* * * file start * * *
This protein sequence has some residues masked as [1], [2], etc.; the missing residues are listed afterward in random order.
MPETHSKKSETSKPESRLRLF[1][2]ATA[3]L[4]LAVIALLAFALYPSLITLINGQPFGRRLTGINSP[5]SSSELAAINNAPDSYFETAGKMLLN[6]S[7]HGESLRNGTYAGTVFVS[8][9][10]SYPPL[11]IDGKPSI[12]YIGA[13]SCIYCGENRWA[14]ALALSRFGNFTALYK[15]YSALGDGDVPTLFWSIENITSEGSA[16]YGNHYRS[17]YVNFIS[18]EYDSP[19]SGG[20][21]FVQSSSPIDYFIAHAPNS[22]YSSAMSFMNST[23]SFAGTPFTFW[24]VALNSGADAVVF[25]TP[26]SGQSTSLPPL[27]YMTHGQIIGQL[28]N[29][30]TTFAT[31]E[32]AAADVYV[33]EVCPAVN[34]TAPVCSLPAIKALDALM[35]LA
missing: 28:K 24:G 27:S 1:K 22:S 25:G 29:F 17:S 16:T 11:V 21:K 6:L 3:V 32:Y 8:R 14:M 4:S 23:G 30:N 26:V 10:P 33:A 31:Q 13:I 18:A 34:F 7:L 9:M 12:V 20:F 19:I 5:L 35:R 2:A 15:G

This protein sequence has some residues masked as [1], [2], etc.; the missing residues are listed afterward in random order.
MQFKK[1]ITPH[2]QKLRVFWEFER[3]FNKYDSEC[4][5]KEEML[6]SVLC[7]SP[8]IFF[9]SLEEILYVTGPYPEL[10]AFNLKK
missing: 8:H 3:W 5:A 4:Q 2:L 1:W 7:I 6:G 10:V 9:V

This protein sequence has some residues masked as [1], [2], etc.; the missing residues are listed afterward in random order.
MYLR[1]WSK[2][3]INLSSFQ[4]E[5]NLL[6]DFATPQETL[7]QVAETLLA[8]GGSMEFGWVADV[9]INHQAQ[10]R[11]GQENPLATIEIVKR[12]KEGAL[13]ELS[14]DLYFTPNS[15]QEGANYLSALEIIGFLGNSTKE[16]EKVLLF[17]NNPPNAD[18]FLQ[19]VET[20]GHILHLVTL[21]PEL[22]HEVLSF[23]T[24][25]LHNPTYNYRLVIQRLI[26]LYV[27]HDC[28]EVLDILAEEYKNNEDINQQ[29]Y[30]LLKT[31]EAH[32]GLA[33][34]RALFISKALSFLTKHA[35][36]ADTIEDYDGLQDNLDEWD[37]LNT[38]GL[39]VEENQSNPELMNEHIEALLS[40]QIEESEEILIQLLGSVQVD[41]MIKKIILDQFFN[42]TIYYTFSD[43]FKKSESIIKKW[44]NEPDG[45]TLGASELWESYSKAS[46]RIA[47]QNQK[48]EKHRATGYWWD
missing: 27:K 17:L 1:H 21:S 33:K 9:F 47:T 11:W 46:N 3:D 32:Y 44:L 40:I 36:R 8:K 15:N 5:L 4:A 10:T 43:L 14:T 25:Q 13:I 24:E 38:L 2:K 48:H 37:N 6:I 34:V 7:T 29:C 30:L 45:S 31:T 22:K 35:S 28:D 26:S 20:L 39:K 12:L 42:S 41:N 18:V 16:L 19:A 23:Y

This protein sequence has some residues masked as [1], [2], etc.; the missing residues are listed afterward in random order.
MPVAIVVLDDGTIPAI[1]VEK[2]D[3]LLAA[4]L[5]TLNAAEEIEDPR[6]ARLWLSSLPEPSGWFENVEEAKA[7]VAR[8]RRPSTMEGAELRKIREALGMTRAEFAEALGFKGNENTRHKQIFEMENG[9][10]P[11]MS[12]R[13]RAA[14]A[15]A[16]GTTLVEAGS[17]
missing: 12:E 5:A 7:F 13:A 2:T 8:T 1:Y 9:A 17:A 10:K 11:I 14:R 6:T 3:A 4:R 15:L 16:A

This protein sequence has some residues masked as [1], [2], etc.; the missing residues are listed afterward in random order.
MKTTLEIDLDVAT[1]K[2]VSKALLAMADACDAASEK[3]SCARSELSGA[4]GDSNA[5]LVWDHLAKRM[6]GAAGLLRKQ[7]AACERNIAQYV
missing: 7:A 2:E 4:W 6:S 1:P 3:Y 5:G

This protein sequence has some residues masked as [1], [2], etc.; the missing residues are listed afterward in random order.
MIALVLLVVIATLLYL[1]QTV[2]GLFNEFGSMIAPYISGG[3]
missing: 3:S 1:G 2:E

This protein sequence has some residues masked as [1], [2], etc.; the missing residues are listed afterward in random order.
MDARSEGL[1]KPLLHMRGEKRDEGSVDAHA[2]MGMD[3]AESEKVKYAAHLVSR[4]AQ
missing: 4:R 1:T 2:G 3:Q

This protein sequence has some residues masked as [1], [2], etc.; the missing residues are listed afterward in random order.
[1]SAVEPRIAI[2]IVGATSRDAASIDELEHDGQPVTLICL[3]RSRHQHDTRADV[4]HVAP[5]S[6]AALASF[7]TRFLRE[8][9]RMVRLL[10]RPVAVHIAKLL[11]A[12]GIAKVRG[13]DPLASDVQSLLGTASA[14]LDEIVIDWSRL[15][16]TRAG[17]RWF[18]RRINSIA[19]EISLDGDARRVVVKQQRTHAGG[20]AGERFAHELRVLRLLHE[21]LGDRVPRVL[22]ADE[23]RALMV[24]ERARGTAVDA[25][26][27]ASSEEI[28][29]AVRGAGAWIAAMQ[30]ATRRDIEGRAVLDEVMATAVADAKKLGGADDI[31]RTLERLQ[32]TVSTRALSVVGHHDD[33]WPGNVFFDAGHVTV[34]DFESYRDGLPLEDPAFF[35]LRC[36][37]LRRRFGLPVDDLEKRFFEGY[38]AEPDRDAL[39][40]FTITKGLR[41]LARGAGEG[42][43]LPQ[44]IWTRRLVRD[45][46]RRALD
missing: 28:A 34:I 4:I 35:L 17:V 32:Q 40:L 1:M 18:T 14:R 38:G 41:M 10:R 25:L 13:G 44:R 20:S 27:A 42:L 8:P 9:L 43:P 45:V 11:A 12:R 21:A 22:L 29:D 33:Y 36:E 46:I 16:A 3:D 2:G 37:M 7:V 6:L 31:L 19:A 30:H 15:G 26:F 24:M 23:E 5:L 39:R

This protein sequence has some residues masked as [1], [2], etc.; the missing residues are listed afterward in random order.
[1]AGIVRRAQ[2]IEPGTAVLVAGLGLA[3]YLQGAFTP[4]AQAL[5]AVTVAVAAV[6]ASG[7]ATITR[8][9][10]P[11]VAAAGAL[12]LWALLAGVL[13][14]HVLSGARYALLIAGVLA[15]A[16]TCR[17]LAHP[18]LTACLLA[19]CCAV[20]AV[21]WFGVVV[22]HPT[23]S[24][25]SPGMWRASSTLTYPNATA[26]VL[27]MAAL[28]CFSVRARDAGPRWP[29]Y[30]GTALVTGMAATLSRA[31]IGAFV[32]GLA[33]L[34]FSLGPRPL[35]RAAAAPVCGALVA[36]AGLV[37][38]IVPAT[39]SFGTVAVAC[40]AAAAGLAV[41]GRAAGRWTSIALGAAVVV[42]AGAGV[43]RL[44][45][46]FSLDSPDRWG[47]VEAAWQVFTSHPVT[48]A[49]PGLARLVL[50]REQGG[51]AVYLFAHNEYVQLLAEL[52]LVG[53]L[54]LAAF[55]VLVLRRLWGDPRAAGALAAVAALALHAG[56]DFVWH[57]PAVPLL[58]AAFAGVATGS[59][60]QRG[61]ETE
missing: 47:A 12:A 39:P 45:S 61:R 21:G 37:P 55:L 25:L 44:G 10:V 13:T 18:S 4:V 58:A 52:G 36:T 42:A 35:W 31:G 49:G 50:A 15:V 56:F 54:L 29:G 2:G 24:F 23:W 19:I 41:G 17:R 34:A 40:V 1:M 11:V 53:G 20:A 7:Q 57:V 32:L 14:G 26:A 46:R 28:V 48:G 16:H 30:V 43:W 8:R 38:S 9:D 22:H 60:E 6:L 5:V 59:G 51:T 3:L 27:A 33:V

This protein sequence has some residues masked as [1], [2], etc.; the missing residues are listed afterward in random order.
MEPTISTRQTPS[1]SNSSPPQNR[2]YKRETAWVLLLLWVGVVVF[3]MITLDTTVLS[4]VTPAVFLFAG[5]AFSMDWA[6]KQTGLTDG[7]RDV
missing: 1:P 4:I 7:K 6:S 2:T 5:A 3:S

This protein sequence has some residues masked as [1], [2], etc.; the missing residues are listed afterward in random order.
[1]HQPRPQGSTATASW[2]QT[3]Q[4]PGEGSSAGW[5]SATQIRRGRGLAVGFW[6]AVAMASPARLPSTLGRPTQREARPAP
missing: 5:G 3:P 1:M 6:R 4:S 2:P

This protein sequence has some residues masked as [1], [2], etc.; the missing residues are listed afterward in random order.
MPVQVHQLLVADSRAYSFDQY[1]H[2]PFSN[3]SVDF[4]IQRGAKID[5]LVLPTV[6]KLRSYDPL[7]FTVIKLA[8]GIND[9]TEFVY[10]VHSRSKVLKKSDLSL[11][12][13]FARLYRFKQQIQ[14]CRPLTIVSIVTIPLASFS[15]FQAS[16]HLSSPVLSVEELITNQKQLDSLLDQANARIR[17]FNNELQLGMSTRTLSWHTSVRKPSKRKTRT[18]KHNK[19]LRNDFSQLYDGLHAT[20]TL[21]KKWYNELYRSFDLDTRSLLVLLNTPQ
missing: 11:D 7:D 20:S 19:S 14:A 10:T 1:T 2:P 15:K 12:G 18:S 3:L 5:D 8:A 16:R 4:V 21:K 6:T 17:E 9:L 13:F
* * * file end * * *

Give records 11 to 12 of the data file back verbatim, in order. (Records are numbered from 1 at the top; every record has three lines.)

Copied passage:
This protein sequence has some residues masked as [1], [2], etc.; the missing residues are listed afterward in random order.
[1]HQPRPQGSTATASW[2]QT[3]Q[4]PGEGSSAGW[5]SATQIRRGRGLAVGFW[6]AVAMASPARLPSTLGRPTQREARPAP
missing: 5:G 3:P 1:M 6:R 4:S 2:P

This protein sequence has some residues masked as [1], [2], etc.; the missing residues are listed afterward in random order.
MPVQVHQLLVADSRAYSFDQY[1]H[2]PFSN[3]SVDF[4]IQRGAKID[5]LVLPTV[6]KLRSYDPL[7]FTVIKLA[8]GIND[9]TEFVY[10]VHSRSKVLKKSDLSL[11][12][13]FARLYRFKQQIQ[14]CRPLTIVSIVTIPLASFS[15]FQAS[16]HLSSPVLSVEELITNQKQLDSLLDQANARIR[17]FNNELQLGMSTRTLSWHTSVRKPSKRKTRT[18]KHNK[19]LRNDFSQLYDGLHAT[20]TL[21]KKWYNELYRSFDLDTRSLLVLLNTPQ
missing: 11:D 7:D 20:S 19:S 14:A 10:T 1:T 2:P 15:K 12:G 18:S 3:L 5:D 8:A 16:R 4:V 21:K 6:T 17:E 9:L 13:F